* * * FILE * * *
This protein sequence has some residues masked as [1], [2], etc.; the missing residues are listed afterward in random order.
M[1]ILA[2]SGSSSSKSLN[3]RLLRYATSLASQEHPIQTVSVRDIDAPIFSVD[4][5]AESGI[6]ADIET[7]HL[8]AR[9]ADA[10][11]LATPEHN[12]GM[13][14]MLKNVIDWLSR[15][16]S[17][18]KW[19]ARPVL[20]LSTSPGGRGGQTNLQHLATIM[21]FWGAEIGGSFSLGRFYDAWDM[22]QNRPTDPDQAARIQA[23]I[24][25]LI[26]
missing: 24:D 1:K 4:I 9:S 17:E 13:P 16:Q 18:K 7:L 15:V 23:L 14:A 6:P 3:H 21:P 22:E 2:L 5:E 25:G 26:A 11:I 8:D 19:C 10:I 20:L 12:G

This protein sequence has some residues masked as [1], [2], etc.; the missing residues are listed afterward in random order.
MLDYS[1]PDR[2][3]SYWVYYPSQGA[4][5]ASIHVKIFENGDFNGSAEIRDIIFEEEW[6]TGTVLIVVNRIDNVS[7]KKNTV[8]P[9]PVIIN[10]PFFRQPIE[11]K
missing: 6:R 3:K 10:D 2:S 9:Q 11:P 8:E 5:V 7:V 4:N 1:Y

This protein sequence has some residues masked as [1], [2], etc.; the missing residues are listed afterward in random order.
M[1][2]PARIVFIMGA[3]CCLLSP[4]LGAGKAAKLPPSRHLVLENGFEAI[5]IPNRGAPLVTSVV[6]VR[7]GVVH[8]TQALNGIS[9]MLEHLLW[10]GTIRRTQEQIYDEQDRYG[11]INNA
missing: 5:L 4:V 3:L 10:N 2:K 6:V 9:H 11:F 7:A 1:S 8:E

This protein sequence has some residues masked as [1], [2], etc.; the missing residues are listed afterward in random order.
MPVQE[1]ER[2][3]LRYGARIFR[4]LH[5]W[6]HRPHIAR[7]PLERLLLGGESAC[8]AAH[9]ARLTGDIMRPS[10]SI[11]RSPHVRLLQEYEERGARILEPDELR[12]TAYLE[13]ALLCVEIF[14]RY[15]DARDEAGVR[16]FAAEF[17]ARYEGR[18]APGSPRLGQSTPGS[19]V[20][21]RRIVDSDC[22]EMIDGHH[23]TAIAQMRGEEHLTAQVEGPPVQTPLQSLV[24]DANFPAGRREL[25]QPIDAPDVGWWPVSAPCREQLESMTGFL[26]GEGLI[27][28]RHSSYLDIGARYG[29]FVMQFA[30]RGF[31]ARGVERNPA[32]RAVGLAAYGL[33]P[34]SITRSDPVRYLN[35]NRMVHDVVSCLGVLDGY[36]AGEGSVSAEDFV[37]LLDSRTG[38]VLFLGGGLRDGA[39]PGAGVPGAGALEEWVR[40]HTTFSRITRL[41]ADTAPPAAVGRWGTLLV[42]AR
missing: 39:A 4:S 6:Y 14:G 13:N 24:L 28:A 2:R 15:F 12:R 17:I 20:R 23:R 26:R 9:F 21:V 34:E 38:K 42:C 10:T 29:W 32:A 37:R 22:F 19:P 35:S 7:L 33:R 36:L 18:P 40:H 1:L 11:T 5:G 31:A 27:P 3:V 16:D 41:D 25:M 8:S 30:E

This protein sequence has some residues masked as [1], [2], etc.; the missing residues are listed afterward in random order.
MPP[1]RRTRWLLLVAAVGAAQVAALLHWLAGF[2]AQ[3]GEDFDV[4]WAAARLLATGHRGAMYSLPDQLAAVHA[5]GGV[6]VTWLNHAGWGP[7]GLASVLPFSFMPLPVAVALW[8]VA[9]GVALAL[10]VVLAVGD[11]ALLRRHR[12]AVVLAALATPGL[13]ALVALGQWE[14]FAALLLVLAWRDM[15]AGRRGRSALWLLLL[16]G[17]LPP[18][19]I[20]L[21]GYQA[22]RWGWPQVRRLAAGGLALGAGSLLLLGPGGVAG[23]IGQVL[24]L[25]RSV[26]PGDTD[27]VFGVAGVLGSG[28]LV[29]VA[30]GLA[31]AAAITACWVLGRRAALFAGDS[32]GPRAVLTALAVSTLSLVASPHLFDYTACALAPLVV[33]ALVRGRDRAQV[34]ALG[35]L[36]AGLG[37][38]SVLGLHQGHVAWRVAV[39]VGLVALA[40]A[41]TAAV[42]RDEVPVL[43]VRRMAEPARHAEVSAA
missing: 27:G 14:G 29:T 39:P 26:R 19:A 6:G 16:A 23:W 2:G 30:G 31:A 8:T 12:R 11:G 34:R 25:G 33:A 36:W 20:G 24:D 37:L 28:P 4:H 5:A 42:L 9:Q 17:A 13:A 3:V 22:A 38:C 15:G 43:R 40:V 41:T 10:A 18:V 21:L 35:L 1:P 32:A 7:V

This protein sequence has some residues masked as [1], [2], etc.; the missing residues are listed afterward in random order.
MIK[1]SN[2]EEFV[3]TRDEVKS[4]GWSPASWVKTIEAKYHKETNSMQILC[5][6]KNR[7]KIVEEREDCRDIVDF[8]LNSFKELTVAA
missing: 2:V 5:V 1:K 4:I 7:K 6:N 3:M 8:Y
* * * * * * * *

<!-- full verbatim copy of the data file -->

This protein sequence has some residues masked as [1], [2], etc.; the missing residues are listed afterward in random order.
M[1]ILA[2]SGSSSSKSLN[3]RLLRYATSLASQEHPIQTVSVRDIDAPIFSVD[4][5]AESGI[6]ADIET[7]HL[8]AR[9]ADA[10][11]LATPEHN[12]GM[13][14]MLKNVIDWLSR[15][16]S[17][18]KW[19]ARPVL[20]LSTSPGGRGGQTNLQHLATIM[21]FWGAEIGGSFSLGRFYDAWDM[22]QNRPTDPDQAARIQA[23]I[24][25]LI[26]
missing: 24:D 1:K 4:I 9:S 17:E 13:P 16:Q 18:K 7:L 15:V 23:L 14:A 6:P 3:H 21:P 22:E 2:L 5:E 25:G 26:A 11:I 8:D 19:C 10:I 20:L 12:G

This protein sequence has some residues masked as [1], [2], etc.; the missing residues are listed afterward in random order.
MLDYS[1]PDR[2][3]SYWVYYPSQGA[4][5]ASIHVKIFENGDFNGSAEIRDIIFEEEW[6]TGTVLIVVNRIDNVS[7]KKNTV[8]P[9]PVIIN[10]PFFRQPIE[11]K
missing: 6:R 3:K 10:D 2:S 9:Q 11:P 8:E 5:V 7:V 4:N 1:Y

This protein sequence has some residues masked as [1], [2], etc.; the missing residues are listed afterward in random order.
M[1][2]PARIVFIMGA[3]CCLLSP[4]LGAGKAAKLPPSRHLVLENGFEAI[5]IPNRGAPLVTSVV[6]VR[7]GVVH[8]TQALNGIS[9]MLEHLLW[10]GTIRRTQEQIYDEQDRYG[11]INNA
missing: 5:L 4:V 3:L 10:N 2:K 6:V 9:H 11:F 7:A 1:S 8:E

This protein sequence has some residues masked as [1], [2], etc.; the missing residues are listed afterward in random order.
MPVQE[1]ER[2][3]LRYGARIFR[4]LH[5]W[6]HRPHIAR[7]PLERLLLGGESAC[8]AAH[9]ARLTGDIMRPS[10]SI[11]RSPHVRLLQEYEERGARILEPDELR[12]TAYLE[13]ALLCVEIF[14]RY[15]DARDEAGVR[16]FAAEF[17]ARYEGR[18]APGSPRLGQSTPGS[19]V[20][21]RRIVDSDC[22]EMIDGHH[23]TAIAQMRGEEHLTAQVEGPPVQTPLQSLV[24]DANFPAGRREL[25]QPIDAPDVGWWPVSAPCREQLESMTGFL[26]GEGLI[27][28]RHSSYLDIGARYG[29]FVMQFA[30]RGF[31]ARGVERNPA[32]RAVGLAAYGL[33]P[34]SITRSDPVRYLN[35]NRMVHDVVSCLGVLDGY[36]AGEGSVSAEDFV[37]LLDSRTG[38]VLFLGGGLRDGA[39]PGAGVPGAGALEEWVR[40]HTTFSRITRL[41]ADTAPPAAVGRWGTLLV[42]AR
missing: 39:A 4:S 6:Y 14:G 13:N 24:L 28:A 2:R 15:F 12:R 17:I 20:R 23:R 26:R 9:F 21:V 34:E 38:K 42:C 10:T 29:W 32:A 37:R 22:F 19:P 35:S 7:L 33:R 36:L 18:P 40:H 1:L 11:T 5:G 31:A 27:P 3:V 16:D 41:D 25:M 8:S 30:E

This protein sequence has some residues masked as [1], [2], etc.; the missing residues are listed afterward in random order.
MPP[1]RRTRWLLLVAAVGAAQVAALLHWLAGF[2]AQ[3]GEDFDV[4]WAAARLLATGHRGAMYSLPDQLAAVHA[5]GGV[6]VTWLNHAGWGP[7]GLASVLPFSFMPLPVAVALW[8]VA[9]GVALAL[10]VVLAVGD[11]ALLRRHR[12]AVVLAALATPGL[13]ALVALGQWE[14]FAALLLVLAWRDM[15]AGRRGRSALWLLLL[16]G[17]LPP[18][19]I[20]L[21]GYQA[22]RWGWPQVRRLAAGGLALGAGSLLLLGPGGVAG[23]IGQVL[24]L[25]RSV[26]PGDTD[27]VFGVAGVLGSG[28]LV[29]VA[30]GLA[31]AAAITACWVLGRRAALFAGDS[32]GPRAVLTALAVSTLSLVASPHLFDYTACALAPLVV[33]ALVRGRDRAQV[34]ALG[35]L[36]AGLG[37][38]SVLGLHQGHVAWRVAV[39]VGLVALA[40]A[41]TAAV[42]RDEVPVL[43]VRRMAEPARHAEVSAA
missing: 27:G 14:G 29:T 39:P 26:R 19:A 6:G 16:A 23:W 2:G 30:G 31:A 8:T 12:R 11:G 34:R 25:G 33:A 36:W 20:G 24:D 37:L 28:P 4:H 5:A 42:L 9:Q 17:A 13:A 3:V 22:A 38:C 15:G 43:R 40:V 41:T 10:A 18:V 21:L 35:L 1:P 32:A 7:V

This protein sequence has some residues masked as [1], [2], etc.; the missing residues are listed afterward in random order.
MIK[1]SN[2]EEFV[3]TRDEVKS[4]GWSPASWVKTIEAKYHKETNSMQILC[5][6]KNR[7]KIVEEREDCRDIVDF[8]LNSFKELTVAA
missing: 2:V 5:V 1:K 4:I 7:K 6:N 3:M 8:Y